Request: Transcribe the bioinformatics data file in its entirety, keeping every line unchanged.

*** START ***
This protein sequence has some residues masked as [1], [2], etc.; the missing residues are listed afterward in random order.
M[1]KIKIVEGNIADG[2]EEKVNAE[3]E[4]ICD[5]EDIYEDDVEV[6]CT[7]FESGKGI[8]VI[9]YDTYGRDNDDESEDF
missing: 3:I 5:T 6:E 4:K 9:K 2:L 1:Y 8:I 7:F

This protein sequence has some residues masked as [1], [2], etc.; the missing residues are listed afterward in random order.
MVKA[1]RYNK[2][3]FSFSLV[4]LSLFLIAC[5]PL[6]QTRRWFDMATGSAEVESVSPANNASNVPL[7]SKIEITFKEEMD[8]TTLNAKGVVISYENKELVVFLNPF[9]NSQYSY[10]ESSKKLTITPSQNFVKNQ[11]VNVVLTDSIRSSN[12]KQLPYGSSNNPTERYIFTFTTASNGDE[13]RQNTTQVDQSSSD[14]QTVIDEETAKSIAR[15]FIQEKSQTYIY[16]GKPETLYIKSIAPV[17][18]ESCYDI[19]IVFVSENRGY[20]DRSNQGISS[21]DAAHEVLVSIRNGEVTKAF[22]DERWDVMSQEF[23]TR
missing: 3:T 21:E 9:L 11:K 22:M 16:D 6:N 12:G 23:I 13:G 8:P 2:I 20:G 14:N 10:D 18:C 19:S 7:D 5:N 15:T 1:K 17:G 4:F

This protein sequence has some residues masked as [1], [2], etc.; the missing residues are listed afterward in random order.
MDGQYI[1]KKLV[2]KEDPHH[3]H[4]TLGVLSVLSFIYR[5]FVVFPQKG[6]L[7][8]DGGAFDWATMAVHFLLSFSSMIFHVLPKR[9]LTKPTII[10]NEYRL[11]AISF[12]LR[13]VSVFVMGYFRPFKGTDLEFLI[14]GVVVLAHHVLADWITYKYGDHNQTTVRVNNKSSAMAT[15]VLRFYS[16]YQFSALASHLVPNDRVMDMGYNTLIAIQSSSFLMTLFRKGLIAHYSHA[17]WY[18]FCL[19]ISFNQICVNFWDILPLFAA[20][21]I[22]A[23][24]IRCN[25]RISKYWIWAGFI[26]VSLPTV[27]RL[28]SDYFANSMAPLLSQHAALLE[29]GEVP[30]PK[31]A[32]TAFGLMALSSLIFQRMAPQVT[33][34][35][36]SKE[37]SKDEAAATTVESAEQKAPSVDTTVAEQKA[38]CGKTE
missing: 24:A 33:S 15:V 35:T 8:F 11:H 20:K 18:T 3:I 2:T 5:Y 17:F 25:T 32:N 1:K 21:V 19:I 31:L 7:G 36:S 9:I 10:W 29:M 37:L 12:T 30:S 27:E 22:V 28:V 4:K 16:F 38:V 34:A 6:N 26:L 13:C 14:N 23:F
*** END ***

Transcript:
This protein sequence has some residues masked as [1], [2], etc.; the missing residues are listed afterward in random order.
M[1]KIKIVEGNIADG[2]EEKVNAE[3]E[4]ICD[5]EDIYEDDVEV[6]CT[7]FESGKGI[8]VI[9]YDTYGRDNDDESEDF
missing: 3:I 5:T 6:E 4:K 9:K 2:L 1:Y 8:I 7:F

This protein sequence has some residues masked as [1], [2], etc.; the missing residues are listed afterward in random order.
MVKA[1]RYNK[2][3]FSFSLV[4]LSLFLIAC[5]PL[6]QTRRWFDMATGSAEVESVSPANNASNVPL[7]SKIEITFKEEMD[8]TTLNAKGVVISYENKELVVFLNPF[9]NSQYSY[10]ESSKKLTITPSQNFVKNQ[11]VNVVLTDSIRSSN[12]KQLPYGSSNNPTERYIFTFTTASNGDE[13]RQNTTQVDQSSSD[14]QTVIDEETAKSIAR[15]FIQEKSQTYIY[16]GKPETLYIKSIAPV[17][18]ESCYDI[19]IVFVSENRGY[20]DRSNQGISS[21]DAAHEVLVSIRNGEVTKAF[22]DERWDVMSQEF[23]TR
missing: 3:T 21:E 9:L 11:K 22:M 16:D 6:N 12:G 23:I 13:G 8:P 2:I 20:G 14:N 10:D 18:C 19:S 7:D 5:N 15:T 1:K 17:G 4:F

This protein sequence has some residues masked as [1], [2], etc.; the missing residues are listed afterward in random order.
MDGQYI[1]KKLV[2]KEDPHH[3]H[4]TLGVLSVLSFIYR[5]FVVFPQKG[6]L[7][8]DGGAFDWATMAVHFLLSFSSMIFHVLPKR[9]LTKPTII[10]NEYRL[11]AISF[12]LR[13]VSVFVMGYFRPFKGTDLEFLI[14]GVVVLAHHVLADWITYKYGDHNQTTVRVNNKSSAMAT[15]VLRFYS[16]YQFSALASHLVPNDRVMDMGYNTLIAIQSSSFLMTLFRKGLIAHYSHA[17]WY[18]FCL[19]ISFNQICVNFWDILPLFAA[20][21]I[22]A[23][24]IRCN[25]RISKYWIWAGFI[26]VSLPTV[27]RL[28]SDYFANSMAPLLSQHAALLE[29]GEVP[30]PK[31]A[32]TAFGLMALSSLIFQRMAPQVT[33][34][35][36]SKE[37]SKDEAAATTVESAEQKAPSVDTTVAEQKA[38]CGKTE
missing: 24:A 33:S 15:V 35:T 8:F 11:H 20:K 18:T 3:I 2:T 5:Y 17:F 25:T 32:N 1:K 21:V 19:I 31:L 7:G 36:S 9:I 10:W 29:M 37:L 12:T 30:S 27:E 22:V 28:V 4:K 16:F 38:V 34:A 6:N 26:L 13:C 14:N 23:F